This recipe was inspired by a tapa in an Andalusian bar, in a village surrounded by thousands of avocado trees. The dressing is a version of a recipe I learned from Jim Fisher at Cook in France. There, we used grain mustard and served it on a salad of blanched spring vegetables and poached eggs. I toned it down a little here so as not to overwhelm the avocados. I like this colourful salad so much I’m already imagining variations: crumbled feta cheese on top, for example.
3 medium untreated oranges
1-2 tbsp cider vinegar
a cheffy pinch of salt (about 1/2 a teaspoon)
1 tsp Dijon mustard (smooth or grainy, depending on taste)
about 8 tbsp of a neutral oil such as peanut oil
walnut oil (optional)
The orange segments from the oranges used for the dressing
4 roasted piquillo peppers from a jar
a few walnuts
a few salad leaves
To make the dressing, wash the oranges and use a zester to remove fine strips of zest from two of them. Do this while holding the orange inside a pan so that the essential oils from the skin splatter the pan, not the air.
Cut a thin slice from the top and bottom of each orange. Then use a sharp knife to remove the peel and pith all the way round. Hold each of the zested oranges over a bowl, and one segment at a time, slice between the membrane and the flesh on either side, letting stray juice drop into the bowl. Add the segments to the bowl as they are done, then tip into a sieve over the pan with the zest in it. Set the segments aside. Squeeze the juice of the remaining orange and add it to the pan via the sieve. If this all sounds too fiddly, just go to Cook in France and get Jim to show you how to do it.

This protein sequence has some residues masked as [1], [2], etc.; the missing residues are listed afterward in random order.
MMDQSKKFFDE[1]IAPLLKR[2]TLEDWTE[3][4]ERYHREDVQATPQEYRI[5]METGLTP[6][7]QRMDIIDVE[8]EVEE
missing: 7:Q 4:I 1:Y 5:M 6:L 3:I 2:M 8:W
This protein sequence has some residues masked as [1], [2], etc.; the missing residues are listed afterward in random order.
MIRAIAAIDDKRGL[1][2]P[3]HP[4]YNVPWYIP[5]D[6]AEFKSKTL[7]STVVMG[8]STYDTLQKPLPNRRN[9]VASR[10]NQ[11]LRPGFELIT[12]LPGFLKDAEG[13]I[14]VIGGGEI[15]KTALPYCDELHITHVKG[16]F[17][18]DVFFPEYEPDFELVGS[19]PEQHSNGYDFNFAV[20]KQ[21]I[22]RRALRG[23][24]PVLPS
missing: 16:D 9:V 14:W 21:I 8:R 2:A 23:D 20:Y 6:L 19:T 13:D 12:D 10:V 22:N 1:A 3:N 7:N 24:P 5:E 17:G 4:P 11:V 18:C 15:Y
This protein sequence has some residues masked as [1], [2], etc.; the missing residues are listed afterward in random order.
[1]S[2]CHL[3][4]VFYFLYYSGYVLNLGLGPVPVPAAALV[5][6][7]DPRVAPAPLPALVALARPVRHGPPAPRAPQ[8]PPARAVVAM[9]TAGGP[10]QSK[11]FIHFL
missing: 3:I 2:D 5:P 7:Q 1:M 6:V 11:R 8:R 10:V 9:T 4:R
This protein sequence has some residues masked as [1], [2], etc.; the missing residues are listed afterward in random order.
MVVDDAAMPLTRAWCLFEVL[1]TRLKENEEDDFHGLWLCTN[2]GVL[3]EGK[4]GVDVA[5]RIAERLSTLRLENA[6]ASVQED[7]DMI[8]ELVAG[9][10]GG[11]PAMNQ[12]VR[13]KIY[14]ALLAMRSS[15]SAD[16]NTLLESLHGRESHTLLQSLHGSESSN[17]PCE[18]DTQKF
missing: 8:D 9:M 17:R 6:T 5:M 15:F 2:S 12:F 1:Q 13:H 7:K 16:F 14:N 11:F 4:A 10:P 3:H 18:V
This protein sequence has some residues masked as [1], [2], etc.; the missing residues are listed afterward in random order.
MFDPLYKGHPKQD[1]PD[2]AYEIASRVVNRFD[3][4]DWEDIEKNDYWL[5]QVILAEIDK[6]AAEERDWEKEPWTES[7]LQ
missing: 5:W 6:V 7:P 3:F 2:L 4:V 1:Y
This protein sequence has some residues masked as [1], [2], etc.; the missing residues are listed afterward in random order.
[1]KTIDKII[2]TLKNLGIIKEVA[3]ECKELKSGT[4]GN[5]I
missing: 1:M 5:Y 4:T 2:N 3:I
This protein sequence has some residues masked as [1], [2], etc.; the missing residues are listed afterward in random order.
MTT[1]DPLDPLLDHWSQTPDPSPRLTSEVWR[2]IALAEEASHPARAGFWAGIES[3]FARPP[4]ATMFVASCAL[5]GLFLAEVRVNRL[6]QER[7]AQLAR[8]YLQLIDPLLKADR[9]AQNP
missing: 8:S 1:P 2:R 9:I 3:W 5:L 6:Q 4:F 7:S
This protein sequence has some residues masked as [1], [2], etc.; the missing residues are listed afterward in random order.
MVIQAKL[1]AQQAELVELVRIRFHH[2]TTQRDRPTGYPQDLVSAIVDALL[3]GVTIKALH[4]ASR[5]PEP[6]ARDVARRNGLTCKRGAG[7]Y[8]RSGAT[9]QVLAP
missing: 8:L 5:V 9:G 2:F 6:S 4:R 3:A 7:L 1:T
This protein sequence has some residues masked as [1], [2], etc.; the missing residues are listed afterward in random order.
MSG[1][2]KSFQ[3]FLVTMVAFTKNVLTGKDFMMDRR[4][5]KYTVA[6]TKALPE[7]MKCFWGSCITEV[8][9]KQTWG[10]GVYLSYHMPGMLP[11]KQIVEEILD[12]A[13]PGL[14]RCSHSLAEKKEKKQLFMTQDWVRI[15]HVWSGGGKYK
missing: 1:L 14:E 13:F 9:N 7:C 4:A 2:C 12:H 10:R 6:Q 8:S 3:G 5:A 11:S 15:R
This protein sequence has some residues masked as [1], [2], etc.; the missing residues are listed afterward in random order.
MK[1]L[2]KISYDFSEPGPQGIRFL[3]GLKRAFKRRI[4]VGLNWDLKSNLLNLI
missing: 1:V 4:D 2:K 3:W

Bring the juice to the boil and simmer till reduced by half and almost syrupy. Strain into a bowl and leave to cool.
When cool, add most of the vinegar and the salt and whisk to dissolve the salt. Whisk in the mustard. Then start trickling the peanut oil in drop by drop, whisking all the time. You’ll need about 4 times the amount of vinegar, i.e. 4-8 tbsp, but once the dressing starts to thicken to the consistency of thin cream, start to taste it and don’t let it get too bland. Add a little more vinegar and/or salt if you think it needs it. It should “zing” in your mouth, without being unpleasantly acid. Finally, whisk in a little walnut oil, just enough to give it a nutty flavour. Check the seasoning again and adjust if necessary. Remember it will be “diluted” by the salad.
Just before serving, wash and dry the salad leaves and shred them into strips. Cut the piquillo peppers into dice. Halve the avocados, remove the stones, and cut the flesh into dice, then carefully remove from the skins using a teaspoon.
For a tapa or starter, put a thin layer of leaves into four small white dishes, and top with a mixture of orange segments, peppers and avocado pieces. Drizzle generously with dressing and scatter with a few halved walnuts.
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